This post was originally written by Brandon Hollembeak, Product Manager – Advertising Products & Services
Part 1 of 3
On April 28, the Heartland Mobile Council hosted the first Mobile University 101 at the Spertus Institute in Chicago. This was an opportunity for those involved or interested in being involved in the mobile industry to meet and brainstorm together. The goals were to discuss trends, best practices, strategies and insights about the power of the mobile universe, and what we should be doing to take advantage of it now.
There were many conversations that day, many tweeted and re-tweeted throughout the day and after, but there were three conversations/insights that really stood out to me as fundamental things to consider when creating a mobile strategy for your business.
Mobile vs. Portable & What is the iPad?
Like most marketing strategies, the most important things to consider is your target demographic and audience, how and where you’re going to attract them, and how you’re going to “close the deal.”
When considering your mobile strategy, there are two very important characteristics in “how and where you’re going to attract them,” which will then drive the heart of your mobile strategy. It takes recognizing that there are devices that are mobile, and there are devices that are portable. Each has their own use and characteristics, and should be chosen carefully to be included in your strategy.
So which is which?
“Mobile” is truly when you’re walking down the street and can interact with people, businesses and programs while on-the-go.
Examples could be coupons in your favorite location-based app like Fourquare for a business nearby to where you just checked in, or a sign that says text a keyword (like DEALS) to their mobile shortcode (like 43200) to opt-in to their SMS program to receive 20 percent off your immediate purchase.
In order to capture the on-the-go, quick response customers, these should be easy to use and complete processes, such as SMS (text messages), QR (quick response) codes, or partnerships with location-based services (since they usually make very streamlined, easy and quick to use apps/mobile websites).
“Portable” is more where you’re not tied to one location, but you’re not necessarily constantly moving, so you have more availability to interact in more detail and for a longer period of time.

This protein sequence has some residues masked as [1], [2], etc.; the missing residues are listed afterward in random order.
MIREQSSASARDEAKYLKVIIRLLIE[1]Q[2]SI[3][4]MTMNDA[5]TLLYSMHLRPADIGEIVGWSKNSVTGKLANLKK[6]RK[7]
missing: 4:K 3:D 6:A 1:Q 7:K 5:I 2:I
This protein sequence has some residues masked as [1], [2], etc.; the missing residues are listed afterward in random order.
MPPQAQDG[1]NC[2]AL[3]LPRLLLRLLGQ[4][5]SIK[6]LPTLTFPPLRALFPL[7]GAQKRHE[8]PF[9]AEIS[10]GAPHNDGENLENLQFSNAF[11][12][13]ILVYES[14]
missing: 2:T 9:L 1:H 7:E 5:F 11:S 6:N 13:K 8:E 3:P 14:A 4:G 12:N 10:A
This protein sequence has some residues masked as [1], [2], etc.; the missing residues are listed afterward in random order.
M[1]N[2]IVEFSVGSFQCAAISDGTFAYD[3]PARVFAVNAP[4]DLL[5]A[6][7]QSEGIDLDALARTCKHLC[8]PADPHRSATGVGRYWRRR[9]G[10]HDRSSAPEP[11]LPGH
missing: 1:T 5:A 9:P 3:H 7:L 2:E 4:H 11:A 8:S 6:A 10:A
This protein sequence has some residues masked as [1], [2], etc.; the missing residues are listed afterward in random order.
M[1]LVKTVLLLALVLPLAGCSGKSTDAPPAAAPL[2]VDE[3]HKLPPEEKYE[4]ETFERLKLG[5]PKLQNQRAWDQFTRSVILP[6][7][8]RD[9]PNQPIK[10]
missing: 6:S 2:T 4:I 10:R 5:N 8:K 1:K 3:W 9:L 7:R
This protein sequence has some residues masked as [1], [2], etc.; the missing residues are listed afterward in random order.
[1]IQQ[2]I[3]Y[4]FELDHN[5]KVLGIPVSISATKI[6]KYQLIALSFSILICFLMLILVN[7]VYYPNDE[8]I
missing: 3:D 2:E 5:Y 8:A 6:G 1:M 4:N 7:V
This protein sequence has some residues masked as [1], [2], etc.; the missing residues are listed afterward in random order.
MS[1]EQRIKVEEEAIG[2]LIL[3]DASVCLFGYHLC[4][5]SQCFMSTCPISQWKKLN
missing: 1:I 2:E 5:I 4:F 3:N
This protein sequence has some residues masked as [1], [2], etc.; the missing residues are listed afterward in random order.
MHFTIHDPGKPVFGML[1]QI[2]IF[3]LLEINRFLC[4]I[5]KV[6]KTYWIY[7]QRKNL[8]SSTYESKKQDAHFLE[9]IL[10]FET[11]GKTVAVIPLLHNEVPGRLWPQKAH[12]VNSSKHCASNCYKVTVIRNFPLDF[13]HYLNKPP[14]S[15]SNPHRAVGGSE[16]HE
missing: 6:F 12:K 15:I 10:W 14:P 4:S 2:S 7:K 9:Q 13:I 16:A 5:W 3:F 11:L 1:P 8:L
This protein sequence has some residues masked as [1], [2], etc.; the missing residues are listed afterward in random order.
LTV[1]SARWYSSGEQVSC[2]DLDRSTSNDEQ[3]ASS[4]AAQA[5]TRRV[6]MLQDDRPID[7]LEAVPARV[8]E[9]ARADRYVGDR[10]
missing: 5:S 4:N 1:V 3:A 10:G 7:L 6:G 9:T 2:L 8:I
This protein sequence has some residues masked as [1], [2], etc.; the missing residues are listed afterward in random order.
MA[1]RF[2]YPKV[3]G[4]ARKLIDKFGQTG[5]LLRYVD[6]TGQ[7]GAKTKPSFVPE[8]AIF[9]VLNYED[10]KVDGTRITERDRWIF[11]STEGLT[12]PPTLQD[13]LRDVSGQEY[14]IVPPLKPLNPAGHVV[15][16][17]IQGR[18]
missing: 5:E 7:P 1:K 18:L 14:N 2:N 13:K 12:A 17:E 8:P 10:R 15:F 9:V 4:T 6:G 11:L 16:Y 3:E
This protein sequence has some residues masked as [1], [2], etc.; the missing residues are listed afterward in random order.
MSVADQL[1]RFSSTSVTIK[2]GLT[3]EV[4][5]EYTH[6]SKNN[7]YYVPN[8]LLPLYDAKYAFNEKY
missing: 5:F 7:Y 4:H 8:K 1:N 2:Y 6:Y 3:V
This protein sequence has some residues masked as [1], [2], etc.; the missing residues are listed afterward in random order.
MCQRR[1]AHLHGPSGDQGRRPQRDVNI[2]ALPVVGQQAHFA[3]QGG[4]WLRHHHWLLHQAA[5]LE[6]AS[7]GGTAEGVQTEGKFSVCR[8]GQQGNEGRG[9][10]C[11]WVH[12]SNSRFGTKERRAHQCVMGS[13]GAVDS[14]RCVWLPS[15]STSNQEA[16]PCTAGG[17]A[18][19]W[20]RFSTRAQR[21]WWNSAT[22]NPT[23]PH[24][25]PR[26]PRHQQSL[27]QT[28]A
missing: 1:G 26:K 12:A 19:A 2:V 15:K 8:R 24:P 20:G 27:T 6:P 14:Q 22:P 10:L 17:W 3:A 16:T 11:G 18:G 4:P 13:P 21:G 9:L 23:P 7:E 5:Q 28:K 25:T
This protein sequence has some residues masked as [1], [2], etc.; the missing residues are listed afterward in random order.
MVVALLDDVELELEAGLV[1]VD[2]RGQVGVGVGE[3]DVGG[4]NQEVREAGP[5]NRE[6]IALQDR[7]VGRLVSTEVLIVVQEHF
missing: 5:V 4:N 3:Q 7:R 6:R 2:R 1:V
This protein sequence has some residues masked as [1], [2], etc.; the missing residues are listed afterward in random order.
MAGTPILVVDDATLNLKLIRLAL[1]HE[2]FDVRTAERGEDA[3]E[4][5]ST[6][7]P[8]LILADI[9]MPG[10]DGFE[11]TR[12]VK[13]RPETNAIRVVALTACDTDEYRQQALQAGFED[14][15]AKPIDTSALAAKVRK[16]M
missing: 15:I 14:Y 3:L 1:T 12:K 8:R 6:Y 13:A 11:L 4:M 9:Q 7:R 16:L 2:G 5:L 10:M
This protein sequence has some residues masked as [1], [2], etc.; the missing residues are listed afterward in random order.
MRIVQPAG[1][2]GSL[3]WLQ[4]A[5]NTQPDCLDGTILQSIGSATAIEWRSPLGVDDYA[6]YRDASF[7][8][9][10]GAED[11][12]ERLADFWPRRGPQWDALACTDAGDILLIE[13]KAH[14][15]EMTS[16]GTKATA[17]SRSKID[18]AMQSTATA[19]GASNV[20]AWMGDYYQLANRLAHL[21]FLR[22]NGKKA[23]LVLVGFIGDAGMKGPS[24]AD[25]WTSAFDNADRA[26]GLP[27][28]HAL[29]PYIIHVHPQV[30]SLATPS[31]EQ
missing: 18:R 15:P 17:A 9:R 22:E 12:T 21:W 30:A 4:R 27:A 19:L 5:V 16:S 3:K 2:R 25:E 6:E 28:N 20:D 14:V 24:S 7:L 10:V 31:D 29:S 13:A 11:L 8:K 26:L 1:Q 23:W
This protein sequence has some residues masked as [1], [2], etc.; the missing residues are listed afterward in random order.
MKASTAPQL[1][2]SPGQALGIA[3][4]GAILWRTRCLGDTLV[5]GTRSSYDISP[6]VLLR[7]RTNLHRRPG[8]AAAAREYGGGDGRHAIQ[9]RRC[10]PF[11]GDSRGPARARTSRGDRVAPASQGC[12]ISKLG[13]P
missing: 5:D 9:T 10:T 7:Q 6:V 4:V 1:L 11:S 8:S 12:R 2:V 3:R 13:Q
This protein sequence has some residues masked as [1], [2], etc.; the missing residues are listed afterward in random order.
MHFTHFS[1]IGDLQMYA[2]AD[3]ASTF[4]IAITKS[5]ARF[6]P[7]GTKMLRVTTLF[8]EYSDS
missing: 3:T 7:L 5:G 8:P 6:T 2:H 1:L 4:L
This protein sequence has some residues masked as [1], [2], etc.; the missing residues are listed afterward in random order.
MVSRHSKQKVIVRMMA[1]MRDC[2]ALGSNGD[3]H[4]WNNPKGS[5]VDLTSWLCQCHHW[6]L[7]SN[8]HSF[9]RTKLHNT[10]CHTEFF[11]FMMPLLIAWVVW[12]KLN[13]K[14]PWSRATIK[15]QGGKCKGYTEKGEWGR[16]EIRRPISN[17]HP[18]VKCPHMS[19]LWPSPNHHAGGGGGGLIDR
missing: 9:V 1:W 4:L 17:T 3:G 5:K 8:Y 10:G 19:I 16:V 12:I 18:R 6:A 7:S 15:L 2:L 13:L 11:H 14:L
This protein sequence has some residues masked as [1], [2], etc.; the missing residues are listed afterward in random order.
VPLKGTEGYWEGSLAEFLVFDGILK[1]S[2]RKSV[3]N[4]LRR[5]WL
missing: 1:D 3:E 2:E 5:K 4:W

Examples might be downloading your favorite business’ app to find and research the product you’re looking for, do pricing comparisons, watch product videos, etc.
In order to generate rich, interactive engagement with customers for extended periods of time, solutions like mobile websites and apps that can offer rich media like video, shopping carts, etc. are more effective here.
So what is the iPad?
That being said, Apple has brought a paradigm shift to the consumer electronics industry, and introduced what seems to be the hybrid between mobile and portable, which causes us to question: “Which is it?”, but as we look closer to the above, the iPad is primarily a portable device. After all, you’d look rather funny holding it to your ear as you walk down the street. (Did you notice every iPad print ad being held in a lap and the user’s legs are out of focus in the background?)
Which demographic do you want to target? Those “on-the-go” users (mobile), or the ones that are doing research and spending more time interacting with your product (portable)?
- Tweets from the day can be searched with the Twitter Hashtag of #mobiu101.
- The agenda from the day is available on the Heartland Mobile Council website at http://heartlandmobilecouncil.org/featured/hmc-mobile-university/
By the way, this isn’t “the year of mobile.” Mobile is already here. Now is the time to plan and execute, or get left behind.